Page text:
Posted on October 30th, 2017
[as seen on GoldFlakePaint]
The momentous, magnificent new album from Bad History Month was inspired by a personal revelation, a sudden grasp on the idea that, within reason, nothing really matters. Or, at least, that death is inevitable no matter how or what we spend out time here doing. With this moment of inspiration came a new outlook for Sean Bean and while the concept is nothing new, especially when it comes to popular music, he began digging at the cracks that papered over this idea, framing it around the people and places within his own life and world and what it meant in actual terms.
The result is a junkyard behemoth, a scrappy collection of guitar songs that, combined, create something fascinating, bewildering, richly important and inspired. Presented alongside a booklet, which brings together the album’s lyrics alongside various illustrations, quotes from War & Peace, and Bean’s own introduction which delves in to his then-found clarity. “I remember watching an episode of The Simpsons as a five-year-old,” he begins, “and Homer had to choose between learning the secret of “The Meaning of Life” or a free donut. He chose the donut, so I asked my mom “What does ‘The Meaning of Life’ mean?”. She tried to explain but it was an impossible concept to convey to an immortal kid.”
“I really didn’t understand the question “What is the Meaning of Life?” until over twenty years later, when I finally internalized the fact that I’m inevitably going to die.” the introduction continues. “Having that light burst through blew my mind, no drugs required. I walked around full of love and tenderness for every person I encountered, free of fear or resentment, because, after all, nothing mattered. The cloyingly cheerful woman ringing me up at Trader Joe’s was a precious, temporary, poignant, pitiable, tragic miracle just like me and everyone else and I felt a deep sympathy and connection to all people, a loving sadness for how much time is wasted on bullshit and misery and kids making fun of each other and dead- end jobs and relationships running down the years of so many lives.”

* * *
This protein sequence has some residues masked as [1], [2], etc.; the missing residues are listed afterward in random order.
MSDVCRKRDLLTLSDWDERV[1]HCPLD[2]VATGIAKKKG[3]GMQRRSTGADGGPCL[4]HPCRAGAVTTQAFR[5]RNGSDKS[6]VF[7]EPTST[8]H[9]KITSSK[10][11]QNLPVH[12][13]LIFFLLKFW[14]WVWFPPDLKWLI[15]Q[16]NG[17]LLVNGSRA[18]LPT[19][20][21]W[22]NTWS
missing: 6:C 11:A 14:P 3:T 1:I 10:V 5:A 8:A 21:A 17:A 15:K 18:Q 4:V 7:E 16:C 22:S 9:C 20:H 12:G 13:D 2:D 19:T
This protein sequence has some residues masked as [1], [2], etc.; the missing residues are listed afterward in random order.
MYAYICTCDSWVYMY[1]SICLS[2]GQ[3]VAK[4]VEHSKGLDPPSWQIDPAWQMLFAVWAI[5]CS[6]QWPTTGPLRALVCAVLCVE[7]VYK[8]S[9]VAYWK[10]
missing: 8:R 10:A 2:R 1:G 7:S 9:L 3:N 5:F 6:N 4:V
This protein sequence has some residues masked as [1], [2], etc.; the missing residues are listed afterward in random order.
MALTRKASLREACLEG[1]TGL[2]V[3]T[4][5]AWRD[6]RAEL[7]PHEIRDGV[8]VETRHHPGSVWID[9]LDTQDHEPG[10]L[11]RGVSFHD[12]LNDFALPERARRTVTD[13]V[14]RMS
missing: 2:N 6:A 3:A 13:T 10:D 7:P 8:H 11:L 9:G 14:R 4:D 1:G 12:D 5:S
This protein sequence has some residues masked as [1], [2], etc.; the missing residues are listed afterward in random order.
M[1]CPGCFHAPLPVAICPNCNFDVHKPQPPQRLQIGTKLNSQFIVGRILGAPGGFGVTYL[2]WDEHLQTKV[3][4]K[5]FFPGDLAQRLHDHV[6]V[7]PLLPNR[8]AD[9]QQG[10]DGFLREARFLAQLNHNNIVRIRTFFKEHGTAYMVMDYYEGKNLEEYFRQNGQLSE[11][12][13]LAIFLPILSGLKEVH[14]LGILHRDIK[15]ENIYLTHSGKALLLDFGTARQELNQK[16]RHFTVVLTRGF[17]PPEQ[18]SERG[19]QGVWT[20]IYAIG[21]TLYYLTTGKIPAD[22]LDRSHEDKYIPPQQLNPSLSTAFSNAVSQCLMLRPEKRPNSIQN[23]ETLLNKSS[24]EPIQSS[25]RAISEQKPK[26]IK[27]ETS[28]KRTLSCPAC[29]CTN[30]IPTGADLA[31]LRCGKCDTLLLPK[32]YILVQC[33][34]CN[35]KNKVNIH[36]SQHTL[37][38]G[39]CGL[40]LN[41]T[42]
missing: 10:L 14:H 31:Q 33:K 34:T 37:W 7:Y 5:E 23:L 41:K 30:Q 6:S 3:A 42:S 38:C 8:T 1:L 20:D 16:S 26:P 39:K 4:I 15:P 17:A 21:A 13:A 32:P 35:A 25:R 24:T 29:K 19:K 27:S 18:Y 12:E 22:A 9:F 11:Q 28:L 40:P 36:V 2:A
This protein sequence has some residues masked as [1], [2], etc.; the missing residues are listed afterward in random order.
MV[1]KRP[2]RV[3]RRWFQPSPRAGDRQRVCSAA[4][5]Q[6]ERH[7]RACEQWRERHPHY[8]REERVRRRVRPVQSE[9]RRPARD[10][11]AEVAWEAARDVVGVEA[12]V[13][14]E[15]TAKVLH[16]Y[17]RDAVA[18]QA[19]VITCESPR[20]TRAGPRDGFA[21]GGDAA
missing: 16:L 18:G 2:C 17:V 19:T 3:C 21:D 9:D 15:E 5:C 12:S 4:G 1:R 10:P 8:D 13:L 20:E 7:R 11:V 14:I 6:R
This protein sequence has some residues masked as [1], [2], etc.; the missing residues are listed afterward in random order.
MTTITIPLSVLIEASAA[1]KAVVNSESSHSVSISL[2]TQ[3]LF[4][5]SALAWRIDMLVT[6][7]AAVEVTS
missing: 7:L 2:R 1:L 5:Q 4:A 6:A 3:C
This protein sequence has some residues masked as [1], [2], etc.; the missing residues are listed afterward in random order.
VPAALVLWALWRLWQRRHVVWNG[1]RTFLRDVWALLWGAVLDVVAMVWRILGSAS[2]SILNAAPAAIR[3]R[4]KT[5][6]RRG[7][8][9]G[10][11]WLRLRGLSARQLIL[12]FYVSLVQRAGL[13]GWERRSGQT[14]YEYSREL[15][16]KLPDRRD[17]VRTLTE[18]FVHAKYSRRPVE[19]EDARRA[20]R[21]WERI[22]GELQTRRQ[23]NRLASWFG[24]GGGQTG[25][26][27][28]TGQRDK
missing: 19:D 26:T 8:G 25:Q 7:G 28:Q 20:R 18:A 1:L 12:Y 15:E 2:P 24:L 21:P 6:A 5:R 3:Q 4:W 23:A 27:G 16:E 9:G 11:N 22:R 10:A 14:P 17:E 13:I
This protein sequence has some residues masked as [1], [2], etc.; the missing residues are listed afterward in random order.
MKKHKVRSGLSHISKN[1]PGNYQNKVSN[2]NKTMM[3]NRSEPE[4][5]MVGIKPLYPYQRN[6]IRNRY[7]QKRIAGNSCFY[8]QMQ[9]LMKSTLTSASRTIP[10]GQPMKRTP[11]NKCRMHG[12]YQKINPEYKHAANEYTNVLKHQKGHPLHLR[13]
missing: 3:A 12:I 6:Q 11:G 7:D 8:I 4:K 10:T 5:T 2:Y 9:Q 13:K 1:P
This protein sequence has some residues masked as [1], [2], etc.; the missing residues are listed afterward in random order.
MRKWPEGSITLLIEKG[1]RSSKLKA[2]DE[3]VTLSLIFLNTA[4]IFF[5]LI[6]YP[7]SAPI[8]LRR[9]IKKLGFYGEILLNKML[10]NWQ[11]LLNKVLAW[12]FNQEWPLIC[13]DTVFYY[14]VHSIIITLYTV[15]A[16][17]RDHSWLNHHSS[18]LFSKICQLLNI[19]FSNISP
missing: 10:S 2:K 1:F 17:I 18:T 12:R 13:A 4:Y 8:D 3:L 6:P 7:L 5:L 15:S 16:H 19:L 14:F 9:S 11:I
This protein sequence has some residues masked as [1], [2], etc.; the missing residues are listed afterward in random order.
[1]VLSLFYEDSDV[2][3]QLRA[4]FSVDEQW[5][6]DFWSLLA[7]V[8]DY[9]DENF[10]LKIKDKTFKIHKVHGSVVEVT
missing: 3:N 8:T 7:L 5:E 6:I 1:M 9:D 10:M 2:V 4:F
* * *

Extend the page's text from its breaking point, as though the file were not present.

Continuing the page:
For all of its mighty, weighty sprawl – for which their is plenty, with two songs drifting over the ten-minute mark – Dead And Loving It also has a succinctness that allows an immediate connection, the eight tracks here feeling distinctly formed, wrapping themselves around the listener from the very first seconds, like an idiosyncratic world constructed from the ether. Musically, the record is, for all of its wide-eyed proclamations, beautifully dust-filled and grubby, like shouting about the sanctity of life and endeavours from a dimly lit room on some dead-end afternoon. It’s perhaps this aspect, more than any one thing, that makes it such a brilliant work of art, however, because if nothing’s sacred, if everything we do and strive for is futile, then there’s just as much triumph in the mundane and the humdrum of life as there is in the great outdoors, in struggle as well as contentedness.
As Bean himself says: “Several years having passed since my initial Revelation of The Obvious, I am not as filled with the same bonhomie or boldness. I’m as afraid of dying and of losing people I love as everyone who’s ever existed, and I’m as intermittently hateful and ungrateful as I ever was. I do still think there is some value in the ideas presented in these songs. Setting aside the inherent existential horror, the value of Death is that it’s an infallibly reliable fixed point on the horizon to navigate by when I’m lost at sea.”